The Idaho Education Association and Idaho Business for Education supported Ybarra’s bill, while the State Board of Education voiced support for the general concept. None of that ultimately mattered as a majority of Ybarra’s fellow Republicans teamed up to kill the bill.
Rep. Dorothy Moon, R-Stanley, said the bill was too costly. She also objected to Ybarra’s unorthodox request — asking the Legislature to pass the bill in 2019, effective in 2020.
“I don’t understand why it came up this month,” Moon said.
Making a point that was difficult to follow, Rep. Barbara Ehardt said she needed a flow chart to see how much money is spent on education and who is in charge of various education groups, such as the State Department of Education and the State Board of Education, and how such groups interact with each other.
“It is hard, as these things come before us, to know where we are with what,” said Ehardt, R-Idaho Falls.
The Legislature sets budgets for public schools, the State Board and the SDE, and education funding is found in those budgets. Furthermore, the Idaho Constitution and state law spell out the roles of the SDE and State Board, and how those groups interact.
Ehardt also referenced stakeholder groups or associations that represent their various memberships, such as the Idaho School Boards Association and Idaho Education Association. These groups are not a part of state government.
Regardless, the bill’s defeat was another setback to Ybarra’s legislative agenda:
Earlier this year her $20 million school safety proposal was rejected with little discussion.
Budget writers also approved a much smaller school budget than the 8 percent increase Ybarra recommended.
Finally, Ybarra’s $28 million proposal to increase teacher pay beyond the career ladder didn’t even get a hearing or wind up in bill form.
Tempering the bad news, budget writers did embrace Ybarra’s $14.8 million proposal to increase discretionary spending for school districts, directing more money to health care costs and increase the overall pool of discretionary funding sent to school districts.
A new scholarship program could help Idaho make progress toward its elusive “60 percent goal,” state Sen. Grant Burgoyne says.
Burgoyne unveiled his “Idaho Promise” scholarship plan Monday but doesn’t plan to run a bill until the 2020 legislative session.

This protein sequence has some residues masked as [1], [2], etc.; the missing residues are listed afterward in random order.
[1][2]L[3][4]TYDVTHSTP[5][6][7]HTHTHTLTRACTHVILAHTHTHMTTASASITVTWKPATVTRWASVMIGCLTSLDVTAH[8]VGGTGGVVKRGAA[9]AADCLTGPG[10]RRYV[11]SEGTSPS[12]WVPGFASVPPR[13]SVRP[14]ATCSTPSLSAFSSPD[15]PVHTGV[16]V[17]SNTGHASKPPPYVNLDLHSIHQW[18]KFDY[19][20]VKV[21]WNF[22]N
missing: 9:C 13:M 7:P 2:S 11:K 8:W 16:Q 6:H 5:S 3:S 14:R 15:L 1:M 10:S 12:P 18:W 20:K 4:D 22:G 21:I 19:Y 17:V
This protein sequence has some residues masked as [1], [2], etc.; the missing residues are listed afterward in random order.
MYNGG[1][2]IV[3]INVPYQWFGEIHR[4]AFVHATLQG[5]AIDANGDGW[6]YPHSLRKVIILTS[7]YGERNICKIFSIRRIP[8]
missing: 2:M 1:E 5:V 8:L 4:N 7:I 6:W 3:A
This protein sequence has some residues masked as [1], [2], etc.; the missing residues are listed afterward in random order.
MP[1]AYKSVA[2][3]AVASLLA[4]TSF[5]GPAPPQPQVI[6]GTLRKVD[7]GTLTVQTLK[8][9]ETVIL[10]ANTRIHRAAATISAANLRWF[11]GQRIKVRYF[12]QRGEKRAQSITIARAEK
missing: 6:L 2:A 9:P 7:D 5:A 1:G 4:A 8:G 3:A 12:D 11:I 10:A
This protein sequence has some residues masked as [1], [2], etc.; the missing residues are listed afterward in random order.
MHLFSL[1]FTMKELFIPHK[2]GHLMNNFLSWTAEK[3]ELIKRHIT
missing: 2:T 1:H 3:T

“We have quite a bit of work to do,” Burgoyne, D-Boise, said during a news conference Monday.
Burgoyne modeled his proposal after other states’ programs — including the Tennessee Promise program, which has been credited with helping to improve college completion rates in that state. Idaho, meanwhile, has made little progress in its efforts to convince 60 percent of its 25- to 34-year-olds to earn a college degree or career-technical certificate. Idaho’s completion rate is mired at 42 percent.
Idaho Promise would provide “last dollar” scholarships to community college or career-technical students. Scholarship recipients would still have to apply for federal financial aid and agree to take part in a community service program.
The idea is to provide more than financial aid, said Jean Henscheid, an education consultant working with Burgoyne on his bill. Postsecondary institutions would be required to provide mentoring designed to make sure high school graduates follow up on their plans to stay in school.
In the offseason, Burgoyne says he will work with educators and business and nonprofit groups on his proposal — and look for ways to drive down the potential cost.
Based on an initial estimate, the Idaho Promise program could cost $18 million. However, federal Pell grants, the Idaho Opportunity Scholarship and dual-credit courses could all help cover student bills and reduce program costs.
“This has to pencil out,” Burgoyne said.
A bill to provide programs such as Teach for America a share of state funding is going to get a rewrite.
The Senate Education Committee sent House Bill 93 to the Senate floor’s amending order.
At issue is the potential cost.
HB 93 would make state funding available for nontraditional teacher preparation programs, such as Teach for America and the American Board for Certification of Teacher Excellence. The programs would have to at least match any state funding.
While HB 93 doesn’t earmark any state funding, it could eventually carry a price tag — possibly $200,000 in state funding, according to the bill’s statement of purpose.
But at this late stage of the session, any amendment could derail the bill. If the amended bill passes the Senate, the House would have to vote again and approve the new version.
The House passed the original version of HB 93 on Feb. 28, on a 43-25 vote.
TWIN FALLS — In just a couple of weeks, visitors driving in to Shoshone Falls and Dierkes Lake parks will have to pay $5 at the tollbooth. But the good news: they won’t have to carry extra cash.
Although the City Council on Monday approved a $2 fee increase for vehicles to enter either park, the Parks and Recreation Department also plans to install new technology that will allow it to collect that fee via credit or debit card. Department director Wendy Davis hopes to have that all ready to go for fee collections to start March 22.
The fee increase from $3 to $5 will help the Parks and Recreation Department save money to make some improvements to those parks and the roads to them. Residents can still dodge the fee increase if they buy a season pass or coupon book — and they can walk or bike in for free.
“Shoshone Falls and Dierkes Lake operate as an enterprise fund,” Davis said. “The park is 100 percent supported by the vehicle fees that are collected down there.”
The cost to bring wireless internet and credit card technology to the tollbooth is estimated at around $10,000. The city expects a fee increase will more than cover that, bringing in an additional $158,000 annually in revenue.